4 Things to know about judicially reviewing decisions of Correctional Service Canada
- Kate Mitchell
- No comments
Judicial review is one of the the mechanisms that prisoners can use to challenge decisions of Correctional Service Canada. Judicial review can be technical, and it is important to remember:
- Judicial review allows a judge to review an administrative decision. For prisoners, this could be a decision related to a penitentiary placement, disciplinary finding, refusal to accommodate a religious practice, file correction, temporary absence application, etc.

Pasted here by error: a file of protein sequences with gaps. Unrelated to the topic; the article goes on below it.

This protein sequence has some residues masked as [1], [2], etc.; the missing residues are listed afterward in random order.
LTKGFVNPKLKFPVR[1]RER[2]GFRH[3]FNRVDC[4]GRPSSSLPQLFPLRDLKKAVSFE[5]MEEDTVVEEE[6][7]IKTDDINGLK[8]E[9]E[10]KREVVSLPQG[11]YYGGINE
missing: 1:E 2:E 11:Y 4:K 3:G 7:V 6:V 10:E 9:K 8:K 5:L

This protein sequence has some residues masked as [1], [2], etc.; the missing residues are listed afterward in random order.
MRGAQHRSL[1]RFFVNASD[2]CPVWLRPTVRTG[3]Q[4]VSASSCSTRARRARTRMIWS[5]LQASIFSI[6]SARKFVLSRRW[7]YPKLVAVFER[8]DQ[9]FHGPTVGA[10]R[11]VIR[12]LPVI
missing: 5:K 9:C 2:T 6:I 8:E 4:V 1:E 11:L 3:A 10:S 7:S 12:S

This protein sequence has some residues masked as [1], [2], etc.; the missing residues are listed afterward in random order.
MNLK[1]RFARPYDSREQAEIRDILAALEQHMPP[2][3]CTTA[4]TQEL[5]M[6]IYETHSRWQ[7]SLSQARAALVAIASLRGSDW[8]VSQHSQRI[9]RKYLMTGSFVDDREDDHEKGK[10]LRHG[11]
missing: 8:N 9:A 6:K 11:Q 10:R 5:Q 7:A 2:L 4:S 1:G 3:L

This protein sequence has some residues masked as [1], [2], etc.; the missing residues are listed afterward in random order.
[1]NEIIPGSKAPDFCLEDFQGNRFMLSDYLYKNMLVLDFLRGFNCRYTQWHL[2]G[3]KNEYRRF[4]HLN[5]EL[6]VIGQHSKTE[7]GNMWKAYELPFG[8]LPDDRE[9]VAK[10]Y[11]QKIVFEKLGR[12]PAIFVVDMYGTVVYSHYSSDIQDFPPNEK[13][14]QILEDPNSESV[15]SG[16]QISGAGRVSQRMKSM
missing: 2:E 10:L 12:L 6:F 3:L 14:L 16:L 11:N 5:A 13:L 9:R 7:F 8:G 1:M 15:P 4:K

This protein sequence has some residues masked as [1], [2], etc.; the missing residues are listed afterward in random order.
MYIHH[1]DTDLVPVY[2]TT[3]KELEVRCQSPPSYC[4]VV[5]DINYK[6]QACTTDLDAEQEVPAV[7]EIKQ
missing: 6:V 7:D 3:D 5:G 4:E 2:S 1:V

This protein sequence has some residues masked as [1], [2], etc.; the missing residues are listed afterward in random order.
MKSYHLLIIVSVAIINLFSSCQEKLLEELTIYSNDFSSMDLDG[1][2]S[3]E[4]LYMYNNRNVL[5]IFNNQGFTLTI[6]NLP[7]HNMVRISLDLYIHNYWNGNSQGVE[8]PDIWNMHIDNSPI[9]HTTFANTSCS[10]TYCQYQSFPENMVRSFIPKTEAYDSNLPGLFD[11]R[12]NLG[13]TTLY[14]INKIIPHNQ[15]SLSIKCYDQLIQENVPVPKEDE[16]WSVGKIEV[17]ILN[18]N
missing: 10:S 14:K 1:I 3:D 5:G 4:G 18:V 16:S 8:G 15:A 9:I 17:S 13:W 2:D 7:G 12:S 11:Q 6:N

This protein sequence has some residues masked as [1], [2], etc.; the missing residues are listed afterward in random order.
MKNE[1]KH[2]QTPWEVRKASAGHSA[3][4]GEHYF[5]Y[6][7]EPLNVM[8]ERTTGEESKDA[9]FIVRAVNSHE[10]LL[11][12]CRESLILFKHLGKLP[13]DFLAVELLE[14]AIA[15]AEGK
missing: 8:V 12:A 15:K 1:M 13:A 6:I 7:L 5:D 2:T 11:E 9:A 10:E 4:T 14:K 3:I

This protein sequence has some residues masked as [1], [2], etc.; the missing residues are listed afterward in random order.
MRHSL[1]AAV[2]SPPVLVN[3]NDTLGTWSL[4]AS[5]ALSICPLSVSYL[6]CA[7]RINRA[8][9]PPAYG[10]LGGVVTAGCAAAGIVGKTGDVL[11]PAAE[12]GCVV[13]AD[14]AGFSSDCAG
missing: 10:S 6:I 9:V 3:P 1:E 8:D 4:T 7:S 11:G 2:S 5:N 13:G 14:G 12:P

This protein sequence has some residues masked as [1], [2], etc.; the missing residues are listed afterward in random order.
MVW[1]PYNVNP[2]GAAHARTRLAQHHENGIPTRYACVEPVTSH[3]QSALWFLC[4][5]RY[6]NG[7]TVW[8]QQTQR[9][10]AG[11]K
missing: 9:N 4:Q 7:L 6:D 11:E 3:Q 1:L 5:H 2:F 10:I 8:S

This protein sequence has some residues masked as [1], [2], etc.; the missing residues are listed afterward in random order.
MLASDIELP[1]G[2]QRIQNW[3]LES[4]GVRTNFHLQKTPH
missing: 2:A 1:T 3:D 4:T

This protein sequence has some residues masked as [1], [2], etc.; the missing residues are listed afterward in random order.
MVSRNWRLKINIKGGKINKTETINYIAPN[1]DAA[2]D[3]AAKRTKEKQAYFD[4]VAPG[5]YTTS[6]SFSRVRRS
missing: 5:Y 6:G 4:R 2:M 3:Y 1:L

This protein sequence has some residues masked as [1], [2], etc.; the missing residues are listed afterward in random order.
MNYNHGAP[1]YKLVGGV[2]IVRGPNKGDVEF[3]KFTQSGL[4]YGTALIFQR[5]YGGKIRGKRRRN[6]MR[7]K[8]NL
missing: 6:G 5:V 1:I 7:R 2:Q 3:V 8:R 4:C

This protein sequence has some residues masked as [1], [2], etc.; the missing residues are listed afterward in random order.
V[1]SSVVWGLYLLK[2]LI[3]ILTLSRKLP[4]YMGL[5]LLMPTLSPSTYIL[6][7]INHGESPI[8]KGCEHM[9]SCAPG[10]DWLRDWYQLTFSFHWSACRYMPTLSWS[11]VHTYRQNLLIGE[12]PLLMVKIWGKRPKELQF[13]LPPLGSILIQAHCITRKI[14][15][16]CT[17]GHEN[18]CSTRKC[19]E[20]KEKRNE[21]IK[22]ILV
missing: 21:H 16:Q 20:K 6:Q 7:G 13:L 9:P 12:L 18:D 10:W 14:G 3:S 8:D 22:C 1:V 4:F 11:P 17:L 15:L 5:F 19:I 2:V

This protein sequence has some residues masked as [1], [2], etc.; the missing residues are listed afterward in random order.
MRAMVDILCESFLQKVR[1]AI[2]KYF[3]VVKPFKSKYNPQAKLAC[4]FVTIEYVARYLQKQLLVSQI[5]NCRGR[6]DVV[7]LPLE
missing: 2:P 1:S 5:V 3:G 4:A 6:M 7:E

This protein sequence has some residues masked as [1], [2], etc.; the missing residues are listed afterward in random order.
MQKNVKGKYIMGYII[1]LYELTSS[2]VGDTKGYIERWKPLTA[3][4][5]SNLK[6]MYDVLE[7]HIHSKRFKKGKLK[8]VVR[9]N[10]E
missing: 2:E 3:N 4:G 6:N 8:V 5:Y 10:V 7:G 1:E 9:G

- Prisoners in federal penitentiaries have to bring a judicial review in the Federal Court. The Federal Court has very specific rules and timelines.
- Generally, all internal appeal mechanisms need to be exhausted before bringing a judicial review. This means prisoners will generally need to go through the grievance procedure and get a third-level grievance decision before they’ll be allowed to proceed with a judicial review. This can take time, at least several months.
- A judicial review typically needs to be filed within 30 days of the decision. Extensions can be granted, but they can be hard to get. Prisoners who are thinking of a judicial review should contact a lawyer as soon as possible.
It can be helpful to seek assistance with drafting grievances to ensure there is a good record for a judicial review. If you’re looking for assistance with drafting a grievance or filing a judicial review, contact us.